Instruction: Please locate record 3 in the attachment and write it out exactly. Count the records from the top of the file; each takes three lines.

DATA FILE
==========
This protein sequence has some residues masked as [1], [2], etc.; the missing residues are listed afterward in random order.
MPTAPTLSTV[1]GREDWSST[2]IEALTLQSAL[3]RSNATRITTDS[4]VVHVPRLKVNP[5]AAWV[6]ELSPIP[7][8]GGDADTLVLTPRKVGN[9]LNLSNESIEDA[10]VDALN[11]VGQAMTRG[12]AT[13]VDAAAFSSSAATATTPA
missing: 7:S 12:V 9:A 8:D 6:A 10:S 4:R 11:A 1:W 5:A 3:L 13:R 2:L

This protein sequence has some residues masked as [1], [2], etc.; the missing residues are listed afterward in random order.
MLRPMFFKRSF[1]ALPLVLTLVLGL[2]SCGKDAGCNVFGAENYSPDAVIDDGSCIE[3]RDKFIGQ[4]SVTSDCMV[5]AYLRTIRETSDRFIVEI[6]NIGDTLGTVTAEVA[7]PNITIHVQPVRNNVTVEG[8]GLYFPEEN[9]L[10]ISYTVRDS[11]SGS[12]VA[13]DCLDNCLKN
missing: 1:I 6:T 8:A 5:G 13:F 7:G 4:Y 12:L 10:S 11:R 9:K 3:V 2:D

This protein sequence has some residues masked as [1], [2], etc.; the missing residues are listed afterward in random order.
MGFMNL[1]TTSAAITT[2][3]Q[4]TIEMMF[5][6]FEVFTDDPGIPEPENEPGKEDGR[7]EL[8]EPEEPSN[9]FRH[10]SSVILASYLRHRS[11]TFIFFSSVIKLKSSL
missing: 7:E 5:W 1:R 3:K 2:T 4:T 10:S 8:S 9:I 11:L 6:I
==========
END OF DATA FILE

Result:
This protein sequence has some residues masked as [1], [2], etc.; the missing residues are listed afterward in random order.
MGFMNL[1]TTSAAITT[2][3]Q[4]TIEMMF[5][6]FEVFTDDPGIPEPENEPGKEDGR[7]EL[8]EPEEPSN[9]FRH[10]SSVILASYLRHRS[11]TFIFFSSVIKLKSSL
missing: 7:E 5:W 1:R 3:K 2:T 4:T 10:S 8:S 9:I 11:L 6:I